Want to lower your blood pressure without medicine? The National Heart Centre Singapore (NHCS) shares five effective things you can do.
If you have high blood pressure (also known as hypertension), you will need to be assessed by a doctor at least once a year, though more frequent consultations may be recommended in some cases. For mildly-elevated blood pressure, it can be normalised through weight loss, regular exercise and healthy eating.
High blood pressure: 5 Ways to lower it without medicine
Here are five things you can do to reduce your blood pressure.
1. Stick to a healthy diet
Avoid foods high in cholesterol and saturated fats such as:
Eggs (Health Promotion Board recommends consuming no more than 4 egg yolks per week)
Red meat (e.g. beef and lamb)
Low-fat dairy products
Increase your intake of fruits and vegetables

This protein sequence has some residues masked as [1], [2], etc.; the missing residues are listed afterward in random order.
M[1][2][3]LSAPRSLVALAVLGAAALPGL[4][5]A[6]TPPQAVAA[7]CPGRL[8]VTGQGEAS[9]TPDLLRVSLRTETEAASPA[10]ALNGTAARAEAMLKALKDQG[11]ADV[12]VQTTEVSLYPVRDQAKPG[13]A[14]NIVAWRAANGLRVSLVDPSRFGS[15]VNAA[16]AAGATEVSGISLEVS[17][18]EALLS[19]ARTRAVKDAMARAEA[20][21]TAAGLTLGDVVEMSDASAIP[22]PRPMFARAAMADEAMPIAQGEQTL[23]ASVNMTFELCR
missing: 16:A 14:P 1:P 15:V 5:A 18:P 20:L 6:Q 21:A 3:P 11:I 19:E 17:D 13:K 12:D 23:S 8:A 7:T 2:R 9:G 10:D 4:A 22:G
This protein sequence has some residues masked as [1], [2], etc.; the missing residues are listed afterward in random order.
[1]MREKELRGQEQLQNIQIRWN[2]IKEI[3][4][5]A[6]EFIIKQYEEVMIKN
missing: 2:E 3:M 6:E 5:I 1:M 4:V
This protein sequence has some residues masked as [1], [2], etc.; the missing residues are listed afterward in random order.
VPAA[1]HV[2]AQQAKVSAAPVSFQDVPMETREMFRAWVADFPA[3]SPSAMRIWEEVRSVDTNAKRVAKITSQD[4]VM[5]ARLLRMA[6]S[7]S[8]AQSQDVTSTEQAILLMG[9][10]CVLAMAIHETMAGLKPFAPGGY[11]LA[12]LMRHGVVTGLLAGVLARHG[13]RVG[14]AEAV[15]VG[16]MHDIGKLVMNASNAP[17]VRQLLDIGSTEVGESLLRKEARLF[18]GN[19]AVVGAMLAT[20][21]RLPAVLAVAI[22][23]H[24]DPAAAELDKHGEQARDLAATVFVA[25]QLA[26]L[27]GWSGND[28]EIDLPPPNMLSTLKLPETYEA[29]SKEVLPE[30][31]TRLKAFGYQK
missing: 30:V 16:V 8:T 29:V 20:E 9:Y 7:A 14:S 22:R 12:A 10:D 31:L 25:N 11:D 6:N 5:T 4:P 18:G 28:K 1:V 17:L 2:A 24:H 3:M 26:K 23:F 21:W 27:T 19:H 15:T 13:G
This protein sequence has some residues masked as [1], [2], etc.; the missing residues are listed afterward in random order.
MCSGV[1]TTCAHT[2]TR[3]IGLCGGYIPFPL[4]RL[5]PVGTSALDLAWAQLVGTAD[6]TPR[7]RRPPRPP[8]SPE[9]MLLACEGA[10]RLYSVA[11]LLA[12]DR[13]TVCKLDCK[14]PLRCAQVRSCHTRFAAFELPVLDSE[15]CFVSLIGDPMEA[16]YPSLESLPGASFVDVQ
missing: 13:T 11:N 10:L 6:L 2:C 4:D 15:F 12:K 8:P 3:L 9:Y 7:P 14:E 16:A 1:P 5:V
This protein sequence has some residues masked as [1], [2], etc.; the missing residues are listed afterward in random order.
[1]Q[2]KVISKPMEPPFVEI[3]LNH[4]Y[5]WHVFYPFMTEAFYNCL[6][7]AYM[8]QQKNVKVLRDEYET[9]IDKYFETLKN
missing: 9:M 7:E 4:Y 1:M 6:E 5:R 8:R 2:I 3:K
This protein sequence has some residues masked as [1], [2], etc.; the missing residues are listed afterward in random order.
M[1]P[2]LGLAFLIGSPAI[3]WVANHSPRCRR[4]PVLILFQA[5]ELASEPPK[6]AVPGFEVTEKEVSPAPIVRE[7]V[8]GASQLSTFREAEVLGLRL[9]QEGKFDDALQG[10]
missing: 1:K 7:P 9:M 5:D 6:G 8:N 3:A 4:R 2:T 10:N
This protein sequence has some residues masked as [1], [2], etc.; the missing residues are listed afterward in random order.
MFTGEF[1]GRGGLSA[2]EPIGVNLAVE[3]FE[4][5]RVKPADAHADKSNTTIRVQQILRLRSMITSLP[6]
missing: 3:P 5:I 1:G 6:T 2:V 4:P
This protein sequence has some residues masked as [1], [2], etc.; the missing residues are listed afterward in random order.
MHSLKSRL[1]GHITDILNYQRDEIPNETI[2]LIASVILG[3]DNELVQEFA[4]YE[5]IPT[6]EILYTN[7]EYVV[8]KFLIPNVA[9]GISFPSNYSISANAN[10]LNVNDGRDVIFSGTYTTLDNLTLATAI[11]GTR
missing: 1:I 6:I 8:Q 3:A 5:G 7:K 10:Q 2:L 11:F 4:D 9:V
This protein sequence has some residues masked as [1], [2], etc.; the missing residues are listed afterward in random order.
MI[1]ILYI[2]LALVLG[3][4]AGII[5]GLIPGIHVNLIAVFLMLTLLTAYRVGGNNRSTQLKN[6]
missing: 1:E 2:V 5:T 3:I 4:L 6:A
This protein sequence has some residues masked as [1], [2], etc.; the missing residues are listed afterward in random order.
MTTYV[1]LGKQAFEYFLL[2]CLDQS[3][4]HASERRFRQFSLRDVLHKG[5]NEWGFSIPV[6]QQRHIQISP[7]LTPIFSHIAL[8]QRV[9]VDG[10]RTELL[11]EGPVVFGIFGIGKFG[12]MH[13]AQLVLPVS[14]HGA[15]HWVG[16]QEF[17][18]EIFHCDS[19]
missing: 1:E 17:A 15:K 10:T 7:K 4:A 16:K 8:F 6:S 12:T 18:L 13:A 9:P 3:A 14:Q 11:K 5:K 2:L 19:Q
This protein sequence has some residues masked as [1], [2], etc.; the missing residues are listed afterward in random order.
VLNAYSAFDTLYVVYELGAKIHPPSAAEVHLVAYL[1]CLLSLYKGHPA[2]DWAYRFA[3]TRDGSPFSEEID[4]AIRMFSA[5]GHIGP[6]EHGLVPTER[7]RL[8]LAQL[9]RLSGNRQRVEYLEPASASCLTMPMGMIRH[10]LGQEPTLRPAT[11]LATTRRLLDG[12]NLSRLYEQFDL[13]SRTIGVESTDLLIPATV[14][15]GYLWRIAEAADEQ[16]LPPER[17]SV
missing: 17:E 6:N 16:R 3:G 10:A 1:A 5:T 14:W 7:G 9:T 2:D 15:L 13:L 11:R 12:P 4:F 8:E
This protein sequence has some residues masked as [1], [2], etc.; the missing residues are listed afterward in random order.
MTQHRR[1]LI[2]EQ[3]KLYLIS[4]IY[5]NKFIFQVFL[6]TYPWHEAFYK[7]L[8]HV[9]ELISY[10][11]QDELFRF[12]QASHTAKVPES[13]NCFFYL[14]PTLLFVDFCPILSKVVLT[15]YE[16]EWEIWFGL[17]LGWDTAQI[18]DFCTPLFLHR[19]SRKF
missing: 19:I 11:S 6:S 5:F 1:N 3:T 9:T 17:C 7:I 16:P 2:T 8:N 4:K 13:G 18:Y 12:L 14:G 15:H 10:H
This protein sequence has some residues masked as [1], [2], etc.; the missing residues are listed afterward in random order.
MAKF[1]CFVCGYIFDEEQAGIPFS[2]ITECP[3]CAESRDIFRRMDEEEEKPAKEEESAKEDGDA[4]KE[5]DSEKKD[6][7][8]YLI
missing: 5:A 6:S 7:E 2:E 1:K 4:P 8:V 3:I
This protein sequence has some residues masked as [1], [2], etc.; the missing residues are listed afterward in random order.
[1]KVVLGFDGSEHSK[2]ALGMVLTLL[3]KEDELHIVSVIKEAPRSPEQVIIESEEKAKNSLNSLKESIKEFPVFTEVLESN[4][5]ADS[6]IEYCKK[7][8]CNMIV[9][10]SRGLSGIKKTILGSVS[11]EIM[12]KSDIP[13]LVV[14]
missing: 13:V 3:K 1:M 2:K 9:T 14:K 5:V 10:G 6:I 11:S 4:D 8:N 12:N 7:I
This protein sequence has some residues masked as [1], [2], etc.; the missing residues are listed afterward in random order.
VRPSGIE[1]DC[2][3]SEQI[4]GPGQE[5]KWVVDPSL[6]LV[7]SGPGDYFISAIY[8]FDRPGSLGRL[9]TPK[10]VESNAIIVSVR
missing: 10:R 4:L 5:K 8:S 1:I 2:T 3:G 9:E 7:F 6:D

Cut back on salty foods
2. Exercise regularly
Exercise at least five times a week to lower your high blood pressure.
Brisk walking is one of the best and simplest forms of exercise.
3. Watch your weight
It has been proven that maintaining a healthy body weight reduces the risk of high blood pressure.
4. Quit smoking
If you smoke, quit! Not only can smoking raise your blood pressure, it’s also a risk factor for
coronary artery disease and
5. Take it easy
A healthy blood pressure can be achieved through
good stress management. To manage stress:
Adopt a balanced approach to work and family life
In addition, relax whenever possible to ease the tension, since stress may aggravate your blood pressure.
What if these tips don't lower your high blood pressure?
If these measures are not successful, your doctor may put you on drug treatment, which has to be complemented by a healthy lifestyle. Treatment of hypertension for most people is lifelong.
Check out our other articles on high blood pressure (hypertension):
Hypertension: Understanding Blood Pressure Ranges
High Blood Pressure: Top 5 Myths
3 Foods to Avoid to Prevent High Blood Pressure
4 Foods to Eat to Bring Down High Blood Pressure
How High Blood Pressure Affects Men and Women Differently
Pre-Hypertension: How to Know If You Have It